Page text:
I wish I could remember what I actually said, but I can't. I was too thunderstruck. Whatever it was, it made an impression, because our brief encounter concluded with him inviting me to have a drink with him sometime after work at his home.
Which I soon did.
In my daze that evening I first rang the bell on the wrong East 49th Street door. When no one answered, I panicked, then rechecked the address. Sheepishly, I shifted one townhouse over and rang again. Steve would later reveal to me with a loud guffaw what was then less-known, though now is part of lore and legend, that his next door neighbor was, in fact, Katharine Hepburn and "She never answers her door."
Steve answered his himself, padding around in socks, leading me into the sitting room which opened right off the front foyer. That sitting room has by now been lionized for its wall-to-wall installation of rare vintage board games, a passion for Steve, the eternal "gamer" before the word had a digital connotation. On our way to a pair of facing sofas, he gave me a quick tour of his favorites. Though the whole gorgeous house and its pointedly personal contents burned in a tragic fire years later (and was meticulously restored by Steve at enormous expense), I found myself thinking then, as I do now, that this house should be a Sondheim museum one day; the house, as Steve laughingly referred it, "that West Side Story bought." (The Academy Award-winning 1961 movie, that is.)
When he asked me what I would drink, I answered scotch. "Oh, then we should open this," he exclaimed and disappeared down what appeared to be offstage cellar stairs. He returned with a handsome bottle. "Hal gave me this. I think it's a pretty special single malt, but I'm not that knowledgeable. Let me know what you think."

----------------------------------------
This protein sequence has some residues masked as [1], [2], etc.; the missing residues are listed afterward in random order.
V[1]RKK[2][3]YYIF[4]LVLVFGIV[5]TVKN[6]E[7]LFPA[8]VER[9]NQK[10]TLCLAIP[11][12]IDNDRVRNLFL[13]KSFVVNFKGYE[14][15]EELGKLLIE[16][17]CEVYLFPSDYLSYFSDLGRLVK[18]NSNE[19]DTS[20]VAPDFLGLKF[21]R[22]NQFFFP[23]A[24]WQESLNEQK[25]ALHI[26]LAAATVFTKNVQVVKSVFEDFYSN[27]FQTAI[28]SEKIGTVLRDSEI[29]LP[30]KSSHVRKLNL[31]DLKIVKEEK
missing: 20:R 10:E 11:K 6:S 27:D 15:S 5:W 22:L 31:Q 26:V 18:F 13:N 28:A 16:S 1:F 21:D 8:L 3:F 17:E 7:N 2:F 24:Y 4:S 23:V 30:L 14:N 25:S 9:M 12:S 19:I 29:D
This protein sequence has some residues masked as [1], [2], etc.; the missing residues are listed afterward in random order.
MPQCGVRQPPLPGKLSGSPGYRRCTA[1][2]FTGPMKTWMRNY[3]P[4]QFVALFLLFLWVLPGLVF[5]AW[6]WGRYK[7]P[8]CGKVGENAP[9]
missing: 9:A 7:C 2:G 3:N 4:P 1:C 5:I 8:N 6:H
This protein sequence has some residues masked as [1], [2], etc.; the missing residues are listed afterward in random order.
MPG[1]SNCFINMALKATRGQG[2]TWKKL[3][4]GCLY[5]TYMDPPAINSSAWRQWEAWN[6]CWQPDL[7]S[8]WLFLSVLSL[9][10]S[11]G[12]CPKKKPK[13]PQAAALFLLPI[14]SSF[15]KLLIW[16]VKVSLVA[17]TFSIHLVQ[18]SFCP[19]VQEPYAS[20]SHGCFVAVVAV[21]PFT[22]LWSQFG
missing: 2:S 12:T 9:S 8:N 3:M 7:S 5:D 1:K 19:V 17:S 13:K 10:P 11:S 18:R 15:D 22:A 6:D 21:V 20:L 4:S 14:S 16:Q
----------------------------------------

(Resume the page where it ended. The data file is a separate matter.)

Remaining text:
It was good.
He was, from the get-go, enthralling company, sharing observations that led even a stranger like myself into a sense of intimacy with his intensely intimidating intellect. Our conversation ranged over a delirium of musical theatrical topics and personalities and I kept up, enjoying myself more and more. Finally, however, a passing putdown of the lyricist Lorenz Hart as "sloppy, lazy and just plain lousy," kicked me into a higher gear.
"He may actually be my favorite," I heard myself say.
Steve glowered. "Why?"
"Because what you call sloppy gives him a spontaneity that I love. It can be sharp and witty as hell but so emotionally raw and deep. I don't think anyone wrote lyrics that did that before. Even if he didn't always polish them like he maybe should have."
"Give me an example," Steve shot back, and it was a challenge.
I thought for a second and somehow it came to me:
"When love congeals it soon reveals the faint aroma of performing seals, the double-crossing of a pair of heels, I wish I were in love again."
Steve grinned and took a sip from his glass. "That is a good one," he said.
And with that, I think, we became friends.